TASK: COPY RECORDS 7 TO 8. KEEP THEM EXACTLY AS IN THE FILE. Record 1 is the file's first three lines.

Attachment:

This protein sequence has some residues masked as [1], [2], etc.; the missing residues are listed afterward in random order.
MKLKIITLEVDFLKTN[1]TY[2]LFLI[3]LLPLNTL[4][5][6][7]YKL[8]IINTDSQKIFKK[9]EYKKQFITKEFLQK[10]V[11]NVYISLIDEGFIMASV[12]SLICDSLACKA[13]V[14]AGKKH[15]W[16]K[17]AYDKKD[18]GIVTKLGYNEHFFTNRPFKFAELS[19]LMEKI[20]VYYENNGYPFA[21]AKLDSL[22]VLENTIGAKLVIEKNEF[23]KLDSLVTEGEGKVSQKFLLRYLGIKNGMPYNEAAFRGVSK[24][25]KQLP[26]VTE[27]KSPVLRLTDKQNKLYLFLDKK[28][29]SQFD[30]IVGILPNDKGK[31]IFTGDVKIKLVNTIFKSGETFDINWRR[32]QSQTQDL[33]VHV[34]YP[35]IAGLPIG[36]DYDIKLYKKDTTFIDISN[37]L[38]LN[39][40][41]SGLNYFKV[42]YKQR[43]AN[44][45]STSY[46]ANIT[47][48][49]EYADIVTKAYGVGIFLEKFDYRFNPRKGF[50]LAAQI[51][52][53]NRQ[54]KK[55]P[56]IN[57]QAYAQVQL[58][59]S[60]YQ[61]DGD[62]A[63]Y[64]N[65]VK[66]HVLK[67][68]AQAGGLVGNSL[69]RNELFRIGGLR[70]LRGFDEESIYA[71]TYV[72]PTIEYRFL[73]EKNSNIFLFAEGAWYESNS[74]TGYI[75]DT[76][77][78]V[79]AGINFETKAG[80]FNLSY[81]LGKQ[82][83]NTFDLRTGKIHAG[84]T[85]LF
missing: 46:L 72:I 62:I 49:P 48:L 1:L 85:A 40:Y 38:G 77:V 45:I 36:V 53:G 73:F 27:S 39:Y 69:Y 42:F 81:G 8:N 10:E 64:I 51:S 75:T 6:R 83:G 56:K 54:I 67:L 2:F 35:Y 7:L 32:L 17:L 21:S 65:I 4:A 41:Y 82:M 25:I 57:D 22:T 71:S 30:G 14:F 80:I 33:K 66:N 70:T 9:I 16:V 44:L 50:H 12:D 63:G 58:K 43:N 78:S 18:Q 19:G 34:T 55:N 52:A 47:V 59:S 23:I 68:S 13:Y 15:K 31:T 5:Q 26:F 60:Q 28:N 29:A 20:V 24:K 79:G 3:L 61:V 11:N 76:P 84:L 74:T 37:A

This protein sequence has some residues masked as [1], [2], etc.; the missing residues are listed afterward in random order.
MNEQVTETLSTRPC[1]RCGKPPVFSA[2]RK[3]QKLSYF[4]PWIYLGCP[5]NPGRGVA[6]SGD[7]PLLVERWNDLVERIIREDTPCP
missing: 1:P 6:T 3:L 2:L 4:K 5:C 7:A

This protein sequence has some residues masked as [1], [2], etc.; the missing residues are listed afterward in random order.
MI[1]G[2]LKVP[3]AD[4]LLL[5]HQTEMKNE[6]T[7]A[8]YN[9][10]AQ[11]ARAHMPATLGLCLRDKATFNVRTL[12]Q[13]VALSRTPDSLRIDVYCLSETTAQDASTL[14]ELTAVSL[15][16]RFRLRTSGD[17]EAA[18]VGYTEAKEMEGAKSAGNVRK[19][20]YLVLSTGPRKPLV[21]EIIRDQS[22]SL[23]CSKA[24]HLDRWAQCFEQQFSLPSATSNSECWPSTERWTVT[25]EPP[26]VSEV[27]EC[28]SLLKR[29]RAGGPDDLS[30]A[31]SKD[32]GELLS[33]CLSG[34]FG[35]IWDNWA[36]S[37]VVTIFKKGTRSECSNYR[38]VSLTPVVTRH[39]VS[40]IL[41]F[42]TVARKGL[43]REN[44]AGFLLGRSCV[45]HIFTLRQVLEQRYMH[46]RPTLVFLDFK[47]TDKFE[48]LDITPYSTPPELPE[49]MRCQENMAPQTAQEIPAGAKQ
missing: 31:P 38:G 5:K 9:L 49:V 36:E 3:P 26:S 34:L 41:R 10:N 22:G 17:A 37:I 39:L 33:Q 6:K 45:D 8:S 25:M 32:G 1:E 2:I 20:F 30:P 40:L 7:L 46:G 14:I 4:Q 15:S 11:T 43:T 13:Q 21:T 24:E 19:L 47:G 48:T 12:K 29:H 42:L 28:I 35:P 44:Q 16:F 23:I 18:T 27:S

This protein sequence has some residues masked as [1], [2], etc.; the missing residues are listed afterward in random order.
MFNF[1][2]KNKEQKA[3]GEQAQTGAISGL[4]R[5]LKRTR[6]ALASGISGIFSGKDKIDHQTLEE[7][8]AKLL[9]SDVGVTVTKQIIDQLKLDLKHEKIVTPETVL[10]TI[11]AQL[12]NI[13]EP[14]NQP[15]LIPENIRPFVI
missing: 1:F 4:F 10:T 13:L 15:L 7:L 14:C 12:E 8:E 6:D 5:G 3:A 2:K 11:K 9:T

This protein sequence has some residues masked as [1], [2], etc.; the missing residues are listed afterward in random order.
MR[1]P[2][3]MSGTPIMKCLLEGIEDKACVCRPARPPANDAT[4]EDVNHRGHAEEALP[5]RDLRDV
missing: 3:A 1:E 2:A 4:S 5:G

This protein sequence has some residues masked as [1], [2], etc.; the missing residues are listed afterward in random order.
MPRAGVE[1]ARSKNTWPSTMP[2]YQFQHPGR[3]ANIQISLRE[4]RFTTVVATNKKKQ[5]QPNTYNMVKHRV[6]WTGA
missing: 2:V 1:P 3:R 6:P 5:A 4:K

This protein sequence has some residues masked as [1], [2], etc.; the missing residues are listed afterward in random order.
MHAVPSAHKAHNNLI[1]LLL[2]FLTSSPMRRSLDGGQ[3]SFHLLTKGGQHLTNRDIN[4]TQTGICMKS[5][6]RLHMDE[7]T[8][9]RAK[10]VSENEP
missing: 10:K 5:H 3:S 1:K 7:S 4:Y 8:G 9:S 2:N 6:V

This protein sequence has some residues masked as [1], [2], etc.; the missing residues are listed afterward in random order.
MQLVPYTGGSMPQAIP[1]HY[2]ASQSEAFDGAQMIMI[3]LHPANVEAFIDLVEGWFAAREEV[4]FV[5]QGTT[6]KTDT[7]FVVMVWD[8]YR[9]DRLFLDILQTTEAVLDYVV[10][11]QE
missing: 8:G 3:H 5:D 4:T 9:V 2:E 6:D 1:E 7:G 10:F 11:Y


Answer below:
This protein sequence has some residues masked as [1], [2], etc.; the missing residues are listed afterward in random order.
MHAVPSAHKAHNNLI[1]LLL[2]FLTSSPMRRSLDGGQ[3]SFHLLTKGGQHLTNRDIN[4]TQTGICMKS[5][6]RLHMDE[7]T[8][9]RAK[10]VSENEP
missing: 10:K 5:H 3:S 1:K 7:S 4:Y 8:G 9:S 2:N 6:V

This protein sequence has some residues masked as [1], [2], etc.; the missing residues are listed afterward in random order.
MQLVPYTGGSMPQAIP[1]HY[2]ASQSEAFDGAQMIMI[3]LHPANVEAFIDLVEGWFAAREEV[4]FV[5]QGTT[6]KTDT[7]FVVMVWD[8]YR[9]DRLFLDILQTTEAVLDYVV[10][11]QE
missing: 8:G 3:H 5:D 4:T 9:V 2:E 6:D 1:E 7:G 10:F 11:Y